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A nationally acclaimed economist told a Billings audience Monday the United States economy is scraping bottom and the country is about to start a slow, gradual recovery.

Sung Won Sohn, executive vice president and chief economist for Wells Fargo & Co. in Minneapolis, said the economy is on a high-wire, teetering between a recession and a soft landing.

“But I’m an optimist. I believe we will see good news,” Sohn said, during a lecture at the Sheraton Hotel Tuesday. “We are expecting next year’s corporate profits to go up 15 to 20 percent.”

If the country does slip into a recession, it would be a serious problem throughout the world, he said, because America’s economy is so powerful and pervasive.

Sohn said Montana’s economy is more stable and diversified than when he started visiting during the economic bad years of the 1980s. And he suggested that cities like Billings need to find an economic strength to develop and sell to the rest of the world. Not all things to everyoneHe said successful cities focused on one industry and aren’t trying to be everything to everyone.

San Diego in partnership with the University of California-San Diego is trying to become the biotech leader of the world, he said.

Tucson, Ariz., is now the optical capital of the world.

Fresno, Calif., with a jobless rate four times higher than the rest of the country and a struggling agricultural economy, is specializing on developing technology to manage irrigation and drinking water.

“Fresno is now developing water technology and selling it to Israel and the Middle East,” he said.Finding niche is keyFinding such an economic niche or cluster is the key to raising Montana’s low per capita income.

Sohn suggested that Billings could capitalize on the latest U.S. Census data that shows more retirees moving here.

“You’ve got your medical facilities, a low cost-of-living and wide open spaces. Life is good here,” Sohn said. “Maybe you can develop some clusters, perhaps medical.”

The state should find its economic niche as well, he said.

“As far as I’m concerned, Western Montana is the Switzerland of this county,” said Sohn, who travels to Montana to ski as well as for his bank. “It’s not only for tourists, but you can attract movie stars as well as business owners.”Tailwinds helpingDespite tens of thousands of layoffs and daily bad news about corporate profits, Sohn said those economic indicators lag the stock market by about a year.

Americans who focus on the bad corporate profits are focusing on the economic equivalent of old news, he said.

“If you try to predict the stock market by looking at corporate profits, then it’s like driving your car by looking in the rearview mirror. Sooner or later, you will have an accident,” he said, adding that this second quarter should be the worst for corporate profits.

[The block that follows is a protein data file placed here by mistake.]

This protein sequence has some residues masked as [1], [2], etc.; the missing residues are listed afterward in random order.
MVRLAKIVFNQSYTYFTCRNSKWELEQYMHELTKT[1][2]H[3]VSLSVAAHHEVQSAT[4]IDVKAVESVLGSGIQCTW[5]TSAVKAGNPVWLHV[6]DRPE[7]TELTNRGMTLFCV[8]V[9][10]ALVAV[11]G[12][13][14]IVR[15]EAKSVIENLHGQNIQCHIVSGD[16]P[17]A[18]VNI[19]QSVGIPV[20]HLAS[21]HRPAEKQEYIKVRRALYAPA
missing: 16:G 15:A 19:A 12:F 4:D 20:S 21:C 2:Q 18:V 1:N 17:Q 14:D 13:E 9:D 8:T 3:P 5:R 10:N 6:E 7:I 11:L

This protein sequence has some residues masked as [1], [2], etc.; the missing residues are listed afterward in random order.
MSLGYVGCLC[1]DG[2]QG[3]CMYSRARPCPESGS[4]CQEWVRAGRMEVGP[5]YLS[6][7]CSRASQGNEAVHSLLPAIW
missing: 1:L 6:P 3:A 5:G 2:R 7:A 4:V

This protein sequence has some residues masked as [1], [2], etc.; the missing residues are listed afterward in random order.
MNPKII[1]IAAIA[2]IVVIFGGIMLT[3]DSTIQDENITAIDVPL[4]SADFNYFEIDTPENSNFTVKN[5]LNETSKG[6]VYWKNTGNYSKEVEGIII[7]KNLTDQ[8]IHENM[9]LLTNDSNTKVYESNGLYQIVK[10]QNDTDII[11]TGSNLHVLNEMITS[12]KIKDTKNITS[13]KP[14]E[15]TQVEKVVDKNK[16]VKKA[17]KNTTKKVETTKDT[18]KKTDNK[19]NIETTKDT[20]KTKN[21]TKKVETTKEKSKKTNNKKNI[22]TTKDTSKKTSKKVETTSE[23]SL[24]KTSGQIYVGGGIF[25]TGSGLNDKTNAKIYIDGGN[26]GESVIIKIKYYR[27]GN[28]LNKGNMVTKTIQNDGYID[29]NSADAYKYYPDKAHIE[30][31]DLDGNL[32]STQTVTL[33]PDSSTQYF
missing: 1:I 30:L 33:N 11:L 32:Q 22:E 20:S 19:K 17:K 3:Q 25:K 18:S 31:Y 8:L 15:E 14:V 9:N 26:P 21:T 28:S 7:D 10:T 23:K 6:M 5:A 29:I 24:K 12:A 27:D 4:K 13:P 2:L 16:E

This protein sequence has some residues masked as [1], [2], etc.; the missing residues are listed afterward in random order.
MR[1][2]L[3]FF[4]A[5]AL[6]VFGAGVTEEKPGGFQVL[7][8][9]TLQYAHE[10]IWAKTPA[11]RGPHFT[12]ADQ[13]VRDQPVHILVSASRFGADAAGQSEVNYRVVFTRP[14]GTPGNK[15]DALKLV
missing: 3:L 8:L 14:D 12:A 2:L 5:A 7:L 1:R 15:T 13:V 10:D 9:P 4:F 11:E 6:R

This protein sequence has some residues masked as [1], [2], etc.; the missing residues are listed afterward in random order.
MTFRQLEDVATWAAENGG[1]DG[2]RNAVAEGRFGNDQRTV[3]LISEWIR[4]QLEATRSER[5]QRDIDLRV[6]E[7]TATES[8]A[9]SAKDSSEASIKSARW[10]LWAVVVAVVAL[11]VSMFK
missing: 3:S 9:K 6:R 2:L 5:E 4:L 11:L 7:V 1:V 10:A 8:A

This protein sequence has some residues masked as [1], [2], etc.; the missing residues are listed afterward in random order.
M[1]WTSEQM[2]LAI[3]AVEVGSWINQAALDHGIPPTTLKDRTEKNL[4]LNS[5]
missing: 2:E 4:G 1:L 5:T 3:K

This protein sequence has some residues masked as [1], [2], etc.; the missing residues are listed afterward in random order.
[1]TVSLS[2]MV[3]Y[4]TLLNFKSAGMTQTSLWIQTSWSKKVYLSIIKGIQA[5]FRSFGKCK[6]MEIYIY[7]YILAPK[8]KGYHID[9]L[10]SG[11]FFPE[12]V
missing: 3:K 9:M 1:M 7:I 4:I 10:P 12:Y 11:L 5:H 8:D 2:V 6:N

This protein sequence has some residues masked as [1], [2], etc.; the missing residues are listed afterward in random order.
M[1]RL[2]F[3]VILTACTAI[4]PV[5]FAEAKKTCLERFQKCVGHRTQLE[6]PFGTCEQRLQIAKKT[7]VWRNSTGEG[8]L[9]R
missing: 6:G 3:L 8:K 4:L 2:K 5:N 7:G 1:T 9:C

Sohn pointed to three indicators he called helpful tailwinds that will usher in better economic times: Interest rates, the federal tax cut and lower energy prices.

“We have never seen this steep, precipitous decline in interest rates since the 1980s recession,” Sohn said, adding that Federal Reserve Board Chairman Alan Greenspan is determined to prevent a recession.

He predicted Greenspan will cut interest rates again for the seventh time next month.

The President Bush tax cut timing was “fantastic” for the economy, he said, and should boost economic growth 1 percent this year.

The third favorable tailwind is lower energy prices at the pump and for natural gas. Energy savings will inject about $50 billion into American pockets for the rest of this year, or an amount roughly equivalent to the tax cut.

The sharp drop in the stock market hasn’t affected Americans of average income, Sohn said, because the majority of their personal wealth is in their homes, not the stock market.

Another positive sign, Sohn said, is that the country is awash in cash.

According to the Federal Reserve Board, individual Americans are sitting on $3 trillion in cash and institutional investors have another $1 trillion.

“In the economic history of the stock market, I’ve never seen that much cash. Period. Even 5 percent coming back into equities could have an explosive impact on the stock market,” Sohn said.

The native of Seoul, South Korea, who earned a doctorate in economics, was educated at the University of Pittsburgh and the Harvard Business School. He served as a senior economist on the President’s Council of Economic Advisors.

Sohn’s talk was sponsored by The Billings Gazette, Wells Fargo and the Montana State University-Billings College of Business.Jan Falstad can be contacted at (406) 657-1306 or at jfalstad@billingsgazette.com

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